Proposed tax plans hard to decipher for average Joe

Published 12:27 am Sunday, November 2, 2008

NATCHEZ — Whether you are Joe the plumber from Ohio or Sarah the schoolteacher from Vidalia, one election rule remains quite the same.

The current campaign is politics as usual.

Many locals have their preferred candidate and their preferred tax plan.

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Miss-Lou resident Alma Evans said she supports Obama’s tax plan because the plan calls for a tax cut to be given to the middle class.

“It sounds good to me,” Evans said. “It’s what a lot of people need right now.”

Evans said it was through online research and watching each candidate speak that she came to her decision.

Kevin Friloux supports McCain’s plan because it does just the opposite.

Friloux said raising taxes on wealthy Americans doesn’t make sense. If those with the means to hire more people can get tax breaks, they’re more likely to hire more people and thereby stimulate the economy, he said.

“It makes more sense,” Friloux said.

But neither Evans nor Friloux have all the information they need to make an informed decision, the experts say.

Marty Wiseman, director of the Mississippi State University John C. Stennis Institute of Government and a political science professor, said its impossible to break down the tax plans because they haven’t been fully revealed.

“It’s a very intricate and detailed process,” Wiseman said of making up tax laws. “And it’s all a little bit fuzzy.”

Certified public accountant Dennis Switzer of Natchez’s Silas Simmons accounting firm said trying to get an accurate idea of specific tax plans can be very confusing.

Switzer said core specifies that would give a clear picture of taxation don’t exist yet.

Switzer pointed to one aspect of Obama’s plan that lacks information and makes it impossible to determine where people would fall under his new plan.

Right now tax brackets are measured with something called the tax rate schedule.

That schedule is bracketed in a way that shows specific percents of federal tax that will come from designated income amounts.

For instance, the current schedule says a person making $78,850 to $164,550 will pay a 28 percent income tax.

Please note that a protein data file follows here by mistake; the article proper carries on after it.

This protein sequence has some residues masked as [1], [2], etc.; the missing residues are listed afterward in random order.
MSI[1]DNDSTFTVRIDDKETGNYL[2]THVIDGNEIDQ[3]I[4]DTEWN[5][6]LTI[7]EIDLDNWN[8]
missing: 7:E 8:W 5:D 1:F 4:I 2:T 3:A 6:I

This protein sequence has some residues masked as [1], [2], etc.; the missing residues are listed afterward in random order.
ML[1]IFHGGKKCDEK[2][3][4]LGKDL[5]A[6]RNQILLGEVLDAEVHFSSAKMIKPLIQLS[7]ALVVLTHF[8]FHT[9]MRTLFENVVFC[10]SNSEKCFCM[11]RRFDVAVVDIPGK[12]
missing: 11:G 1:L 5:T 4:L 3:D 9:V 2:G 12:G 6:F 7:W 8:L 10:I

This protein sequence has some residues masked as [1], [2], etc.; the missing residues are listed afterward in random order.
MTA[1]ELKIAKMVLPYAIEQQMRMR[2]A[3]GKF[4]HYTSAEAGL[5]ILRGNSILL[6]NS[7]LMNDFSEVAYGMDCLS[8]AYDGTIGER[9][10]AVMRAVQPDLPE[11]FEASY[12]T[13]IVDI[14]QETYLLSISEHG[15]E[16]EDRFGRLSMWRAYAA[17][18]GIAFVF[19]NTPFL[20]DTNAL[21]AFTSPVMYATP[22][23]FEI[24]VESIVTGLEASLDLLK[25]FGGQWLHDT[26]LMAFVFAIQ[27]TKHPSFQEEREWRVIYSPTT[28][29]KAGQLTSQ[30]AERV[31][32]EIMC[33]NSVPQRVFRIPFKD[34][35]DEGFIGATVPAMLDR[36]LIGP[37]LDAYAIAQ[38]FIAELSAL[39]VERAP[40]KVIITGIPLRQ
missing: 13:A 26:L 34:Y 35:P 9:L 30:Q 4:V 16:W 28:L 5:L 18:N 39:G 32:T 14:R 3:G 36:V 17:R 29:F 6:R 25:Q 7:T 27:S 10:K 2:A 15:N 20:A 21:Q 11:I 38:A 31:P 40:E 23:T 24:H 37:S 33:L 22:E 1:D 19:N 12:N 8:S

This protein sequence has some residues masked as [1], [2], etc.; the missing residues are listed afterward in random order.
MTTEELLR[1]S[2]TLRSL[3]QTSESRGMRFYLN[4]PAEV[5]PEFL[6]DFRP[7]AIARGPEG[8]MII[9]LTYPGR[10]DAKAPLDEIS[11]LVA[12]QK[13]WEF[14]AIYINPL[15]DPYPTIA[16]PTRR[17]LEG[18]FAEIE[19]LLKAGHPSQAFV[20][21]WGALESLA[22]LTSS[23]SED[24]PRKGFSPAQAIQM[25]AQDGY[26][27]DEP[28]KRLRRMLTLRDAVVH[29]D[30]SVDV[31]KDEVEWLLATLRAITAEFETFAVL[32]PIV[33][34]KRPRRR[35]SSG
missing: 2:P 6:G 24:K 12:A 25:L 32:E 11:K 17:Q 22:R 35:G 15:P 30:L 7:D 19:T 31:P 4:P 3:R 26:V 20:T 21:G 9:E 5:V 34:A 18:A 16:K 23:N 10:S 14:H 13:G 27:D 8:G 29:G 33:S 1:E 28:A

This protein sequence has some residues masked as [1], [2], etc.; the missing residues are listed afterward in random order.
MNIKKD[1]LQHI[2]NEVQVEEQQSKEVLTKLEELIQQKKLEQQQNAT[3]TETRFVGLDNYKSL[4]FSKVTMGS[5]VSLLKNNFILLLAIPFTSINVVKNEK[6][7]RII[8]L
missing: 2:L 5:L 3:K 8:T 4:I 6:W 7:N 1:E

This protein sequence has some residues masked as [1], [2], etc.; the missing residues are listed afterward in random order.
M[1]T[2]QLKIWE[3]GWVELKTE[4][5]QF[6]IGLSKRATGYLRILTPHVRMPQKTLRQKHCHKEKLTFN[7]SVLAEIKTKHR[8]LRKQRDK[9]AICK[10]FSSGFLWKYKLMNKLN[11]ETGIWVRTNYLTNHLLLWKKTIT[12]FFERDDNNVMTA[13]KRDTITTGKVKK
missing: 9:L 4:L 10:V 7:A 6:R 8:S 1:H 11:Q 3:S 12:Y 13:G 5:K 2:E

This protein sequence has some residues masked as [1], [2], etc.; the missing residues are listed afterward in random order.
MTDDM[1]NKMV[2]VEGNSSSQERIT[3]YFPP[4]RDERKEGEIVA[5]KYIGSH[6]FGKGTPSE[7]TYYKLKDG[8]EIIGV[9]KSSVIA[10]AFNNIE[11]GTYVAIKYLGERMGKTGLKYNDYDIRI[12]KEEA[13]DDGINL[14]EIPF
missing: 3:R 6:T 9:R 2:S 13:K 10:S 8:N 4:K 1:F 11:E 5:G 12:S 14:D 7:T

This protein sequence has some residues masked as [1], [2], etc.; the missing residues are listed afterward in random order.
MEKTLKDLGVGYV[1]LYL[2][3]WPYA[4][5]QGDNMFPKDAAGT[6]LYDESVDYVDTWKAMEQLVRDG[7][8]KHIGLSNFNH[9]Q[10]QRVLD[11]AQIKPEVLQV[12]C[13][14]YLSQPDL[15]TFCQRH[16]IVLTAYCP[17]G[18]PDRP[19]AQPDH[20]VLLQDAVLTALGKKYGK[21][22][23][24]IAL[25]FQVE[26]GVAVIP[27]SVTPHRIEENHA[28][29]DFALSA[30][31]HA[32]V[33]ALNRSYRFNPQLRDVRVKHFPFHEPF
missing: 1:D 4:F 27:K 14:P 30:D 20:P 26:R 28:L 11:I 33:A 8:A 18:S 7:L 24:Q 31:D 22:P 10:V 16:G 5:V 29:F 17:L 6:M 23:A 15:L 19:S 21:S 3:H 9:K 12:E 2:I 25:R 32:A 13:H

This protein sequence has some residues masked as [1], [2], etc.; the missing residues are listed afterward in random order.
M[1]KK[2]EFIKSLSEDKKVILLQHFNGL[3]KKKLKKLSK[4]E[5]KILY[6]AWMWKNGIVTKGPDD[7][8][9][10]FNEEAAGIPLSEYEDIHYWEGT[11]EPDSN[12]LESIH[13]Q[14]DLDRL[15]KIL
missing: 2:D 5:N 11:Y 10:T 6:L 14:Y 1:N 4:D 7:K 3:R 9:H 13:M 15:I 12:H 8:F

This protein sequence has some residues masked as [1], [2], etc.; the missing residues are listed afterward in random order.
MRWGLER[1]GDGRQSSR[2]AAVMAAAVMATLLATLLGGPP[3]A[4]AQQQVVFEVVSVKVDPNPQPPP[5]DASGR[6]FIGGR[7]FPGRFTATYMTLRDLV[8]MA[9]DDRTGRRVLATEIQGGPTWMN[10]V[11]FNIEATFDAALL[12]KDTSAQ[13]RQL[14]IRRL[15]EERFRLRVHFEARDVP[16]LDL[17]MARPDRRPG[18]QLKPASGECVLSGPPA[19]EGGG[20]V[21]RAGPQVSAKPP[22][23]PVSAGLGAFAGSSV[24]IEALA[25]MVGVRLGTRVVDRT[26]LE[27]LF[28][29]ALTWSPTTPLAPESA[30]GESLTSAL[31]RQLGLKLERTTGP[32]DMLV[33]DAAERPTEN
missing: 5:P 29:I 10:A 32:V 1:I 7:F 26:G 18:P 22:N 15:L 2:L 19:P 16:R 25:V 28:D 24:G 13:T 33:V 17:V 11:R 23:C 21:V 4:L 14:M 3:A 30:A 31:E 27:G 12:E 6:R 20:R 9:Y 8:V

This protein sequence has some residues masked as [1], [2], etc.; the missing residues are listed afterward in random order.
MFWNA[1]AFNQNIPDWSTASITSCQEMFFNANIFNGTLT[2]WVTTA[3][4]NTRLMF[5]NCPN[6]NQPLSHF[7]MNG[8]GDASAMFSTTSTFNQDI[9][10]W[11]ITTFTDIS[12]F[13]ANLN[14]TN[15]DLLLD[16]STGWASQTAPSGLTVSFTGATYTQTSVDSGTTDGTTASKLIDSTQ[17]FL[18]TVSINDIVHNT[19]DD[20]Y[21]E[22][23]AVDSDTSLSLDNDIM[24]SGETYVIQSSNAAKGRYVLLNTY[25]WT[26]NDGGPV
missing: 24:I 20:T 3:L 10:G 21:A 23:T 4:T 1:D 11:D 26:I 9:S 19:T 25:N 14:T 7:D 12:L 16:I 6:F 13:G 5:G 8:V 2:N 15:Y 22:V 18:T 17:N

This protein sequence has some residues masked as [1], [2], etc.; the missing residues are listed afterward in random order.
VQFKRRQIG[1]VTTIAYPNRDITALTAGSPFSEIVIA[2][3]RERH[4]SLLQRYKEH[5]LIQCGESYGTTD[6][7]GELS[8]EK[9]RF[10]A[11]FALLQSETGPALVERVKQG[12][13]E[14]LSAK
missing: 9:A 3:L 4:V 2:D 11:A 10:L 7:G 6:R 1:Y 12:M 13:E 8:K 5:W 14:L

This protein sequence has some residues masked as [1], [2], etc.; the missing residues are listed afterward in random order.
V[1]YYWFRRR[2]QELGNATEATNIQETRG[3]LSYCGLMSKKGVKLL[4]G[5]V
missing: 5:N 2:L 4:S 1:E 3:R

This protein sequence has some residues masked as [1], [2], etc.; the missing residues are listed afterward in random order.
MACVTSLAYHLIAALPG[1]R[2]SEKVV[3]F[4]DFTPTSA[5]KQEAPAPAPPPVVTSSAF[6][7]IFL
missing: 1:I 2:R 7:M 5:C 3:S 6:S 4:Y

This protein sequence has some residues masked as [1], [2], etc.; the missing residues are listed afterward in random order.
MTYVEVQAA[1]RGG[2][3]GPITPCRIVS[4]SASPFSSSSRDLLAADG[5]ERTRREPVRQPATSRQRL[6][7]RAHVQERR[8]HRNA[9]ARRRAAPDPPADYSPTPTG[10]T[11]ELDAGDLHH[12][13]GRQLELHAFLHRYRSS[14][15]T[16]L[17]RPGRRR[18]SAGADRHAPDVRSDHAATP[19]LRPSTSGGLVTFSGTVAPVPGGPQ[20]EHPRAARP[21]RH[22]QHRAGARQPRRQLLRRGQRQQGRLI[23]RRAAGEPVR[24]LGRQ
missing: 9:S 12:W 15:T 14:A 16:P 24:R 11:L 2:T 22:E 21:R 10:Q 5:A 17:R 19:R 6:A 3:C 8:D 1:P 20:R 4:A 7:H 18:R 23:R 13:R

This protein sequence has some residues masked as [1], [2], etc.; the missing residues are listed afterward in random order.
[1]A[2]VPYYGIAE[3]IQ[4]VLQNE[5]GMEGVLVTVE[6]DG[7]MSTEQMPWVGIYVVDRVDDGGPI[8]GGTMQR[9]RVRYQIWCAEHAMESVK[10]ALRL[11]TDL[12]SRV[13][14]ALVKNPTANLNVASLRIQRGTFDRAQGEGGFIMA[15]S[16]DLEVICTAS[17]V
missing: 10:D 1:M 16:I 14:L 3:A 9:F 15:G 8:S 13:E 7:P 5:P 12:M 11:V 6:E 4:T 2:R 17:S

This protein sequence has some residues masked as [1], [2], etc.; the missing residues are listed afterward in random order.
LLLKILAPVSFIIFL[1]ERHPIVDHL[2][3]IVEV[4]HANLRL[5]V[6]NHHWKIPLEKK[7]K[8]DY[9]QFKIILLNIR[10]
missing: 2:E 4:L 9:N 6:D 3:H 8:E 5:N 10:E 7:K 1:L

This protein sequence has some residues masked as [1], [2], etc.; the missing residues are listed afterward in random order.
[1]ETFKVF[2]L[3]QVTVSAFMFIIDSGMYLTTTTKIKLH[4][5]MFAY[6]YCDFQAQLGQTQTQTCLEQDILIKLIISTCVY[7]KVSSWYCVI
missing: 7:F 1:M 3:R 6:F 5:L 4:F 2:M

The current schedule is also reflective of tax cuts put in place by President Bush.

In that schedule the highest bracket is the 35 percent bracket.

In Obama’s plan, that 35 percent bracket would be changed to 39.6 percent, as it was in 2000, to allow the low to middle class to pay less taxes.

However, Switzer said since Obama’s plan currently has no specifics that re-bracket the bottom income levels it’s not possible to know everyone that will be paying lower taxes.

While Switzer, like Wiseman, said neither candidate has divulged all the details of their plan, McCain’s is fairly simple since it involves leaving the Bush tax cuts in place and not altering the tax rate schedule.

Wiseman did say that McCain’s plan would count money that an employer contributes to an employee’s healthcare as taxable income.

But McCain would then offer a $5,000 tax credit to encourage people to purchase their own insurance.

And while both McCain and Obama will be making a final push for votes in the coming days, some say both of their tax plans could use some work.

“They’re both a little dissatisfying,” said William Shughart, an economics professor at the University of Mississippi.

Shughart said the economy would be best served by a tax cut that benefited all taxpayers, not just some.

Shughart said the current plans appear more like a way just to entice voters, not offer the best benefit.

“It seems purely reactionary at this time,” he said.